Chapter

Sophistication

David Pugmire

in Sound Sentiments

Published in print April 2005 | ISBN: 9780199276899
Published online July 2005 | e-ISBN: 9780191602689 | DOI: http://dx.doi.org/10.1093/0199276897.003.0009
Sophistication

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Sophistication can be a virtue. Cynics lay claim to it; it allows one to settle for and negotiate the reality of mixed emotions; moreover, the refusal to stereotype or simplify things in the attempt to see them for what they unobviously are, belongs to the truthfulness needed for sound emotion. However, it also tempts pride with superiority of insight. However, the idea that few things are what they seem makes trust in spontaneous emotional reactions difficult. Sophistitcation can become a posture of irony in which nothing is ever quite believed; and this is inimical to all but the most tentative emotion.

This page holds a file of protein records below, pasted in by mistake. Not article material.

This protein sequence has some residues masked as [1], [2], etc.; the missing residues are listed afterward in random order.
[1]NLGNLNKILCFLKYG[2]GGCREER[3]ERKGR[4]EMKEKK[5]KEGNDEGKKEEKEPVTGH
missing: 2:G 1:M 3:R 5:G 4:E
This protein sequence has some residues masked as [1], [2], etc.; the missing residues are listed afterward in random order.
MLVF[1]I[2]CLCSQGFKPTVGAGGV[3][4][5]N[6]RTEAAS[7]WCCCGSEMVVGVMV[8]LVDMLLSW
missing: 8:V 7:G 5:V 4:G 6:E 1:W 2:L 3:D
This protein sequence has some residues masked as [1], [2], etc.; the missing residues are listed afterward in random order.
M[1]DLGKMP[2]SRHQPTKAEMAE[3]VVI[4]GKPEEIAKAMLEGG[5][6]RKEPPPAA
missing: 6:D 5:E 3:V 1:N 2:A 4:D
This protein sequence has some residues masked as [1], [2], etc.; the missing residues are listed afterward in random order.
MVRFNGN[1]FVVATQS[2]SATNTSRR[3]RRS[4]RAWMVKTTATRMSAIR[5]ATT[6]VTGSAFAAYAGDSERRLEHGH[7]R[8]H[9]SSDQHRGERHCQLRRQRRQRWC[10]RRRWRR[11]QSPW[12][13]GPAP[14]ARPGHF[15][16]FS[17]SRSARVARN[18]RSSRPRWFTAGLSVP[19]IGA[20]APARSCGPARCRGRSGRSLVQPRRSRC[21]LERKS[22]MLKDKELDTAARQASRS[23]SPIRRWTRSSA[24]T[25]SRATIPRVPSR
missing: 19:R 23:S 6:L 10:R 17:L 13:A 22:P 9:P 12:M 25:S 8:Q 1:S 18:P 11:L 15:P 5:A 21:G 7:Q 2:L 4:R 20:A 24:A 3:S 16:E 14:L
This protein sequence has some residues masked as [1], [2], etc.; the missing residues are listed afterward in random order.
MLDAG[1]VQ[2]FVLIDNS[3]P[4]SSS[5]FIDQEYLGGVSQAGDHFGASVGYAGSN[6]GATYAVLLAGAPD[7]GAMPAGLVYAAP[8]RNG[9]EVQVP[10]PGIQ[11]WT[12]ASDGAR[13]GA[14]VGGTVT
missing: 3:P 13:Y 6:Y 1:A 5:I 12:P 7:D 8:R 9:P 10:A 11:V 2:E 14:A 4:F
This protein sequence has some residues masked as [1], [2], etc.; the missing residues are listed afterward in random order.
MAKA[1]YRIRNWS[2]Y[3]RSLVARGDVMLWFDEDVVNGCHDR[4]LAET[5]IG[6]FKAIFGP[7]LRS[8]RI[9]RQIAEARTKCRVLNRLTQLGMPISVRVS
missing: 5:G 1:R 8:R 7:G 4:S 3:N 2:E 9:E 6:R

Keywords: affective grasp; against the grain; ambivalent emotion; complexity; Confidence; French Moralists; ironist; paradigm scenarios; power; virtue

Chapter.  5917 words. 

Subjects: Philosophy of Mind

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